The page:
Nurse quarantined for Ebola in New Jersey tests negative, released
Kaci Hickox, the nurse who had been quarantined at a hospital in New Jersey since her arrival from West Africa, was released on Monday after testing negative for Ebola. Hickox was serving in Sierra Leone for Doctors Without Borders, and was the first to be held under the new protocols in New York and New Jersey which require a mandatory 21-day quarantine on travelers from West Africa who have had contact with patients. Hickox was held for three days without displaying any symptoms. She said she was not given an explanation for her detention and was not told how long she would be held. Her criticism of the treatment has raised concerns about whether the steps being taken to prevent travelers from carrying Ebola into the United States are being carried out in a way that violates civil rights.
Midterm elections to take place next Tuesday
Midterm elections will be held next Tuesday, Nov. 4. Pundits expect that Republicans will keep control of the House and may very well take the Senate as well. However, according to The Atlantic, a Republican-held Senate would likely have little effect on hot topics like the repeal of the Affordable Care Act, which most Republicans have given up on, and the U.S. response to the Islamic State of Iraq and Syria and Ebola, which is not deeply divided along partisan lines. What a flip in the Senate would affect is president Obama’s ability to use his executive power to implement key regulatory peforms. According to the New York Times, the three closest toss-ups in the race for the Senate are in Kansas, Georgia and Iowa. Yesterday, President Obama began a rare campaign to support Democratic candidates. Most Democrats have tried to distance themselves from the President this year and his approval ratings remain low.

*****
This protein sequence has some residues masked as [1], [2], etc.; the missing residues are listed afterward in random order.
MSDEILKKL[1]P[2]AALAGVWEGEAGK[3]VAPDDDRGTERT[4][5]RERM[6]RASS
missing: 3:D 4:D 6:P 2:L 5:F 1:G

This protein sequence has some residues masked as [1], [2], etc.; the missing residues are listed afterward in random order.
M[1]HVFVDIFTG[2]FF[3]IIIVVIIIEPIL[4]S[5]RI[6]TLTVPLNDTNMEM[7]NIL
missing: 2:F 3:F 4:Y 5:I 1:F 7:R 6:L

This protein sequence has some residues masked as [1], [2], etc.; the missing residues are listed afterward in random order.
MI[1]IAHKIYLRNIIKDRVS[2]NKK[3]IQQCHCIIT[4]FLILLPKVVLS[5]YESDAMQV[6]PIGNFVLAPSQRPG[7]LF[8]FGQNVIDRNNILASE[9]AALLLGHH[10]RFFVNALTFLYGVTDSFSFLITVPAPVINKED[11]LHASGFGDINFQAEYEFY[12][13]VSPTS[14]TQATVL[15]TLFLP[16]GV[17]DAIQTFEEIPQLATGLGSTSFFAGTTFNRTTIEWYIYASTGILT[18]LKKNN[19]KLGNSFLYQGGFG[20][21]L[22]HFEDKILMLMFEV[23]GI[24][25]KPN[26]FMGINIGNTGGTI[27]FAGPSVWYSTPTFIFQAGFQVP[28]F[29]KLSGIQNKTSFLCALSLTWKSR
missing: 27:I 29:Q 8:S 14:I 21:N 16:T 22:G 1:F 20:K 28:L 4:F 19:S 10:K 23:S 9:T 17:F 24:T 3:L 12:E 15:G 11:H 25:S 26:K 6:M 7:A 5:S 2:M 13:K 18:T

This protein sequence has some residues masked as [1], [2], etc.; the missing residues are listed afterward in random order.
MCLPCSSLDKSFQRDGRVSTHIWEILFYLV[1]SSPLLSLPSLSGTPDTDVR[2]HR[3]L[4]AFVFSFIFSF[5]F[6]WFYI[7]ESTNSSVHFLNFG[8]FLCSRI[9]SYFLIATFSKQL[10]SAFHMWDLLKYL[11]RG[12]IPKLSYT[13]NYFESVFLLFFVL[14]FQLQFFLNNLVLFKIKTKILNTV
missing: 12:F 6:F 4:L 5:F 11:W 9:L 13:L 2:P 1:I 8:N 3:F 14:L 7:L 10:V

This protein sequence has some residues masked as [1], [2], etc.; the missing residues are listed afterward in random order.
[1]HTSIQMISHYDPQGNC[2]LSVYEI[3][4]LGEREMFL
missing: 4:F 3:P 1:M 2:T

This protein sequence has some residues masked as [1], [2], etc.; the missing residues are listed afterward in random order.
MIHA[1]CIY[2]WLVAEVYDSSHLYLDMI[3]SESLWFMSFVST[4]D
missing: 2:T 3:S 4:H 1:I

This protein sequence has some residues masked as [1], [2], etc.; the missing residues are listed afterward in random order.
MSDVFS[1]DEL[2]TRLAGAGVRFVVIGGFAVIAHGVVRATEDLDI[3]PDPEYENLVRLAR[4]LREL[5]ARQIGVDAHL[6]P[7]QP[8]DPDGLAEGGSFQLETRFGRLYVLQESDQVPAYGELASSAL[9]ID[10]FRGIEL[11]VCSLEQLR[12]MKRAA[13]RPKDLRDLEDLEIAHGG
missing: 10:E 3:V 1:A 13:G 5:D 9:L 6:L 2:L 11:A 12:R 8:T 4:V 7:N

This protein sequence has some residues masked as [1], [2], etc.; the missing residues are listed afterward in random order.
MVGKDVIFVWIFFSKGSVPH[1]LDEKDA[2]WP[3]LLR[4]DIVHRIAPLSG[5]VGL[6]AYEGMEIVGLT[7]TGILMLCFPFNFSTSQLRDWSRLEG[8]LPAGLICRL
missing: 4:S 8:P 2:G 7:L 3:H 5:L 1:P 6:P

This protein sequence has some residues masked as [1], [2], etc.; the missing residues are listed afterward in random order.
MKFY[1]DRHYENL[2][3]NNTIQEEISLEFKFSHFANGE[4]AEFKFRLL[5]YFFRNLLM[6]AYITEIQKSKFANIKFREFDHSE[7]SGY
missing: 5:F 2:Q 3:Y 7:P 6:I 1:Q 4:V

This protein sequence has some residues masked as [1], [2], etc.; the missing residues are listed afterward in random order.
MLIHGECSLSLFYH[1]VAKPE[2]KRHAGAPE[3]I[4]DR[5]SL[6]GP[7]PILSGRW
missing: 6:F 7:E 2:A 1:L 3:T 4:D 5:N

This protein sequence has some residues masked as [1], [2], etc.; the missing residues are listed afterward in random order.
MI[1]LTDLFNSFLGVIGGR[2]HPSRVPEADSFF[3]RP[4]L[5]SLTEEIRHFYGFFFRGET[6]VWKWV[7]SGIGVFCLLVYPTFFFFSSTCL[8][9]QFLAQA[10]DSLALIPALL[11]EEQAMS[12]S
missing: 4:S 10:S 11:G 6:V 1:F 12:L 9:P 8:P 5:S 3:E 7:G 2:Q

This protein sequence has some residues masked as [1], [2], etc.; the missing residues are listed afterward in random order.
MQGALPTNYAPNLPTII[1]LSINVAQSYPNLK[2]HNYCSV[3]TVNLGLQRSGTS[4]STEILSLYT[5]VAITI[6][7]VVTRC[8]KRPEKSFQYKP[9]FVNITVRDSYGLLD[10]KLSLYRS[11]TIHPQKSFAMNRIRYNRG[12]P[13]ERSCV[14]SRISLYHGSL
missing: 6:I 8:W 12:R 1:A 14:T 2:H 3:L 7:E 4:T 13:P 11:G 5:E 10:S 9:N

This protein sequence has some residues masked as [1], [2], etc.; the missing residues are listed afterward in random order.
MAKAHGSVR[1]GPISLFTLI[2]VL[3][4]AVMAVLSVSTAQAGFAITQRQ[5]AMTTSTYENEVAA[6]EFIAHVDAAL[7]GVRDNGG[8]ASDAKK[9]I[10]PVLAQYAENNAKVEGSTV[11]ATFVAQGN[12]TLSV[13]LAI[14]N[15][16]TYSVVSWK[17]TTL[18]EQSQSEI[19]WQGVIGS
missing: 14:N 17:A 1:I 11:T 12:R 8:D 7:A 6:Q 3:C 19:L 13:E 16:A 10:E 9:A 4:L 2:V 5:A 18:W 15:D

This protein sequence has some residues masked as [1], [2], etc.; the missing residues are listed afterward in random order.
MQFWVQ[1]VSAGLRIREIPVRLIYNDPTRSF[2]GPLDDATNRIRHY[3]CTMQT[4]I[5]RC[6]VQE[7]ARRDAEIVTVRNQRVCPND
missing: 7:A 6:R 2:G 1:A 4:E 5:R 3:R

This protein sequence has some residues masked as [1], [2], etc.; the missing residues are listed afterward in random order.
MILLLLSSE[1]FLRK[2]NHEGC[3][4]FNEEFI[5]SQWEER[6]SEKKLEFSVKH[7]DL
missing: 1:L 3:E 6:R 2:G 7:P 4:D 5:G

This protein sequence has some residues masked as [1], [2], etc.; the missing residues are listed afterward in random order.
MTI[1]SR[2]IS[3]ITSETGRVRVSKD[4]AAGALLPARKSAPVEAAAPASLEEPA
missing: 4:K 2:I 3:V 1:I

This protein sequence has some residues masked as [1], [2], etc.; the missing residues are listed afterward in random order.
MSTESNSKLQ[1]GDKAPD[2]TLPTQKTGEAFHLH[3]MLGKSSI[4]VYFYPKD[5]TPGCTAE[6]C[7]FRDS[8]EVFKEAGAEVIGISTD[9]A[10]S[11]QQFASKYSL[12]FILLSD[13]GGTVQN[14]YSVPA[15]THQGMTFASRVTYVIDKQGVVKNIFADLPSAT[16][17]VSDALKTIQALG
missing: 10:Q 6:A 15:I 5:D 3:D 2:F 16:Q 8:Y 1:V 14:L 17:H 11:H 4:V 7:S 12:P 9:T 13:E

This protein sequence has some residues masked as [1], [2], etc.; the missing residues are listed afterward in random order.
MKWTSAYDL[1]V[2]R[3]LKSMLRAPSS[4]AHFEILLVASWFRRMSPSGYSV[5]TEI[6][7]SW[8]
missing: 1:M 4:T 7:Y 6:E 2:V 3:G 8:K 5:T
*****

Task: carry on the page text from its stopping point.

U.N. coalition seeks to send North Korea to court for crimes against humanity
A broad coalition of 43 countries is calling for the United Nations to send North Korea to the International Criminal Court for crimes against humanity. A detailed report commissioned by the United Nations six months ago detailed crimes of “extermination,” murder, enslavement, torture and rape. The new calls for prosecution of Pyongyang are a victory for human rights organizations, which have long called for the international community to move beyond North Korea’s nuclear activities and address the government’s human rights violations. A U.N. investigator said on Tuesday that North Korea has shown greater willingness to discuss its human rights situation in the wake of the U.N. inquiry, although the government has dismissed the inquiry itself as a U.S. plot to undermine the North Korean system. Diplomats say that should the Security Council attempt to carry out the resolution, China would likely veto it.
Incumbent wins second term in Brazilian presidential elections
Brazil’s hotly contested election ended with President Dilma Rousseff just barely winning her second term with 51.6% percent of the vote. Rousseff has declared her top priority to be “dialogue,” in an effort to reunite a population that was deeply divided along economic and geographic lines during the runoff election. While Rousseff remained popular in the poorer northern states for her government welfare reforms, her opponent drew more support from the more developed southern states. Rousseff has been accused of corruption and was criticized for her management of public funds during the 2014 World Cup in Brazil. Acknowledging the public backlash in her last term, Rousseff declared that she wanted to be “a much better president.” She has promised a rigorous campaign against corruption but faces a fractured and right-leaning Congress and must convince the business community of her ability to tackle Brazil’s economic woes.